Wednesday, April 19, 2006

The Generals' Discontent

Dean Godson in the Times of London"
What of these charges? Mr Rumsfeld was right in believing that the war itself could be won with a much smaller force than was used in the first Gulf War of 1991, not least because the Iraqi army had halved in size. He was right effectively to send Tommy Franks away with a flea in his ear when the then US commander presented the original war plans, as General Franks has conceded. Pace George Galloway, there was no Stalingrad by the Tigris.

This was no McNamara-style micromanagement of targeting when Pentagon “whiz-kids” constantly encroached upon professional military prerogatives. Rather, Mr Rumsfeld’s big picture approach is exactly what civilian control of the military is supposed to be all about: in other words, asking what would be the price in blood and treasure of a particular plan? Dick Cheney, the Vice-President, did much the same as Defence Secretary in 1990 when he asked Norman Schwarzkopf to revise his plans for a costly frontal assault on the Iraqi forces in Kuwait.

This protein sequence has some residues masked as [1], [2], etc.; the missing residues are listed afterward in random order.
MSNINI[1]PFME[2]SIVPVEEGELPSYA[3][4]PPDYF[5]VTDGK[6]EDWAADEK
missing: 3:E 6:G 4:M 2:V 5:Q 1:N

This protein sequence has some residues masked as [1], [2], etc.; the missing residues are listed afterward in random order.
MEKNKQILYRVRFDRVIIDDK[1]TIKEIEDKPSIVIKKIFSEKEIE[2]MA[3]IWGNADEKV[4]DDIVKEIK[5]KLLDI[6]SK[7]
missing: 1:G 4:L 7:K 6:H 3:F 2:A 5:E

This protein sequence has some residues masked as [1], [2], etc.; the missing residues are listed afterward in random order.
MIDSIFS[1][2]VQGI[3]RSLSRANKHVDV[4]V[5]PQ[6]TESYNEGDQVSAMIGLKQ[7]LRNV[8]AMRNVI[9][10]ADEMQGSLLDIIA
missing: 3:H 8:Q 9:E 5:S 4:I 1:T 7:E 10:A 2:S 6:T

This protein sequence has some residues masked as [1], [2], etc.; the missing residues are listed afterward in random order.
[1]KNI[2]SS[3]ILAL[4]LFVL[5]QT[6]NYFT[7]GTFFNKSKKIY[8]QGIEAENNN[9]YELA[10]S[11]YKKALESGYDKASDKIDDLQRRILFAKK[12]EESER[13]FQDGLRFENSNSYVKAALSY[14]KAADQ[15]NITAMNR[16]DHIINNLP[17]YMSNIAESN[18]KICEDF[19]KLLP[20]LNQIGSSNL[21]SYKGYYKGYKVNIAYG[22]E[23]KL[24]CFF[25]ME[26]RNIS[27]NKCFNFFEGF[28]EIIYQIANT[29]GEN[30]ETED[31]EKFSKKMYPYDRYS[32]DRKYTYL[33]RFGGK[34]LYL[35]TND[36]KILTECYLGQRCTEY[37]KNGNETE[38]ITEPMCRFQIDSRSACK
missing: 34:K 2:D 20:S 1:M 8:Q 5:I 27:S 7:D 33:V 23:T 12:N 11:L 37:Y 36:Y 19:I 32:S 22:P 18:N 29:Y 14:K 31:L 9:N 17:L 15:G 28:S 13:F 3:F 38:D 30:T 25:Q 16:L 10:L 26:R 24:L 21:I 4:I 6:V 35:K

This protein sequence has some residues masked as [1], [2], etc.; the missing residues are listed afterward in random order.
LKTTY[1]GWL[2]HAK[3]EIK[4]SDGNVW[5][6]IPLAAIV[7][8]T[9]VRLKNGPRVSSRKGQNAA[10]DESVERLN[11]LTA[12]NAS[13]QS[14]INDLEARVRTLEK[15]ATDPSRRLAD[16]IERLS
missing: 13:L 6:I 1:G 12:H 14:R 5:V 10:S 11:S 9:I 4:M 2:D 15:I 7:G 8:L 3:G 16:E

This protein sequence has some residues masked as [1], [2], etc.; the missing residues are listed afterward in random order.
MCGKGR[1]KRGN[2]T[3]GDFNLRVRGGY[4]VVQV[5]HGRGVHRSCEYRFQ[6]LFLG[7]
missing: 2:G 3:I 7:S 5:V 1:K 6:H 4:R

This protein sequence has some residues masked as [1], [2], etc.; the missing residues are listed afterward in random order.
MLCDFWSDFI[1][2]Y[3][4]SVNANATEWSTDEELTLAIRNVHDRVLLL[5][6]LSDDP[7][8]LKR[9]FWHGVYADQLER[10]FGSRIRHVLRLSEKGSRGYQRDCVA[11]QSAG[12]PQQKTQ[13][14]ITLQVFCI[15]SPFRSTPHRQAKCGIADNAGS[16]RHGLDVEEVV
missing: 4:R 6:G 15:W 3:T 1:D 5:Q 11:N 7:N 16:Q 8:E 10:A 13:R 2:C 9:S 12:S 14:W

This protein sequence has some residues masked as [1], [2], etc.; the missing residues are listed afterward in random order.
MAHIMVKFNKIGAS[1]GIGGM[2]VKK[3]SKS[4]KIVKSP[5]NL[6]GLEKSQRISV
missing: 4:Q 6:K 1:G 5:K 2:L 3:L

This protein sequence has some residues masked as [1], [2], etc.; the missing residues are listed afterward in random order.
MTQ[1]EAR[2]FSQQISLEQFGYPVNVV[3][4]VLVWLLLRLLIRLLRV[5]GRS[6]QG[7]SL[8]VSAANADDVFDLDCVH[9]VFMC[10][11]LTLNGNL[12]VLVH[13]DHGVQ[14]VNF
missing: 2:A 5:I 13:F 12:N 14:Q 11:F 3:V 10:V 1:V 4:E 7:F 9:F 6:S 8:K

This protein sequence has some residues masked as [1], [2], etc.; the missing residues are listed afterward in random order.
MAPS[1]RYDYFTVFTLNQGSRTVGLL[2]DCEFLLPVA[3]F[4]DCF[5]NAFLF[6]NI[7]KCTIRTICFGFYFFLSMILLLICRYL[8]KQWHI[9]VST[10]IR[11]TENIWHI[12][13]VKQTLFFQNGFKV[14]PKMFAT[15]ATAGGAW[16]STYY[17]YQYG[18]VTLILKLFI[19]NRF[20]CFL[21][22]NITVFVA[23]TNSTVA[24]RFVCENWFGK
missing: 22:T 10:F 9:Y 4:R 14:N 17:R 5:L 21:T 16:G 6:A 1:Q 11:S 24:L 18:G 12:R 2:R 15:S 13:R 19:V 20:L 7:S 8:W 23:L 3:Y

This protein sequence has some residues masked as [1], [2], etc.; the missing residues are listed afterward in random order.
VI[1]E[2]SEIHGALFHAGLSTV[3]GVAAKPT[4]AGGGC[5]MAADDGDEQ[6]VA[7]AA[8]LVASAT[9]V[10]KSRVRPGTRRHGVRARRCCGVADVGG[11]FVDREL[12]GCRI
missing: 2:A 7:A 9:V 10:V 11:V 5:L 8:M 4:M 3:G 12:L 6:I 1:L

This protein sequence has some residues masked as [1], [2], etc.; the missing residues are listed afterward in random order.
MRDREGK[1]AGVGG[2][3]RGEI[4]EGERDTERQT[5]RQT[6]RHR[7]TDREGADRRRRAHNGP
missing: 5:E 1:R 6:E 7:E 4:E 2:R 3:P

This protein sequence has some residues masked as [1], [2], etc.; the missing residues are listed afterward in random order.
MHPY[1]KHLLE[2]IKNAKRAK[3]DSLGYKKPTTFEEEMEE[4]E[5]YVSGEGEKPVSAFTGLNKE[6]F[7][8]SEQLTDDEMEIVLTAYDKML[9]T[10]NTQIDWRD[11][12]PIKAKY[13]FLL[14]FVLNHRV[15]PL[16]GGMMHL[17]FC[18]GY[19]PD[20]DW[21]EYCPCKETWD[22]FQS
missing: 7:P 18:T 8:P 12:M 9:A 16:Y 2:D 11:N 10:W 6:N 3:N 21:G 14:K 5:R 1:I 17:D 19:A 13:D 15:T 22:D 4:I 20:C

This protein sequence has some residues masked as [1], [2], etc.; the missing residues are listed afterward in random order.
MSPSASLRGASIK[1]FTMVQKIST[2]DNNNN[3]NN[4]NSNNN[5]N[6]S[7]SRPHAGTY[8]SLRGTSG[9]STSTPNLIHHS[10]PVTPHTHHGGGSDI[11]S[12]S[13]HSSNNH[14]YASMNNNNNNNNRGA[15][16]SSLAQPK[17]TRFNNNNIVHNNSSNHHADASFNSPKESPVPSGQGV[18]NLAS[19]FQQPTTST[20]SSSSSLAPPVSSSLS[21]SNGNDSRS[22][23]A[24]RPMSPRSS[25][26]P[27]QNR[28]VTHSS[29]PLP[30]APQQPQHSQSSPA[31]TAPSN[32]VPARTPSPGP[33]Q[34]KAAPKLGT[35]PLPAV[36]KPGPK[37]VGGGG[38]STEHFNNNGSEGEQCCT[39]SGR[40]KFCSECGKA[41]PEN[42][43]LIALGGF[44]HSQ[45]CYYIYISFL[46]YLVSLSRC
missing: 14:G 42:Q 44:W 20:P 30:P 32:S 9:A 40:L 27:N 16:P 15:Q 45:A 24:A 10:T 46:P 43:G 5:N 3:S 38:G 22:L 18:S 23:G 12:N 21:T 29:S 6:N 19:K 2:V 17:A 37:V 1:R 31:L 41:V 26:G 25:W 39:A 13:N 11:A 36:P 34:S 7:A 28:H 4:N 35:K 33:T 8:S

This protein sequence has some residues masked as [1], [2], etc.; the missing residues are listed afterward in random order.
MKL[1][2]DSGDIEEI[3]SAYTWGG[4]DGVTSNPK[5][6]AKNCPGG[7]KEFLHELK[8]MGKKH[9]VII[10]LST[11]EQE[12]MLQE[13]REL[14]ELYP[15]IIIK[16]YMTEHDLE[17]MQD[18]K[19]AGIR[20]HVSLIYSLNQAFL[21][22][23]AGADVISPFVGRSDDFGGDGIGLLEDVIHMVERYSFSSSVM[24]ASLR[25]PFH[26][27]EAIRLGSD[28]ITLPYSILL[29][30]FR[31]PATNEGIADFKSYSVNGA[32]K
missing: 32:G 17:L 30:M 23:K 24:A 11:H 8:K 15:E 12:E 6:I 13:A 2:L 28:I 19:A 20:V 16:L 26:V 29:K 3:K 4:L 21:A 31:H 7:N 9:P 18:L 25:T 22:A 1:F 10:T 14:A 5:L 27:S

What about the postwar period? General Jack Keane, the Army Vice-Chief of Staff during this critical period, told me that it was just as much the military’s responsibility to anticipate the insurgency, if not more so. “We had no plans for that”, he said. “It was our fault, not Donald Rumsfeld’s.”
It seems pretty clear that Rumsfeld's remark about going to war with the army you've got was spot on. If the military wasn't ready for the orders it received, why is it the fault of the ones giving the orders?

Also, Austin Bay relays some specific comments about General Zinni, whose reversal from earlier testimony certainly doesn't make him look too bright. That won't hurt him with the Fever Swamp, but it should with thinking people.

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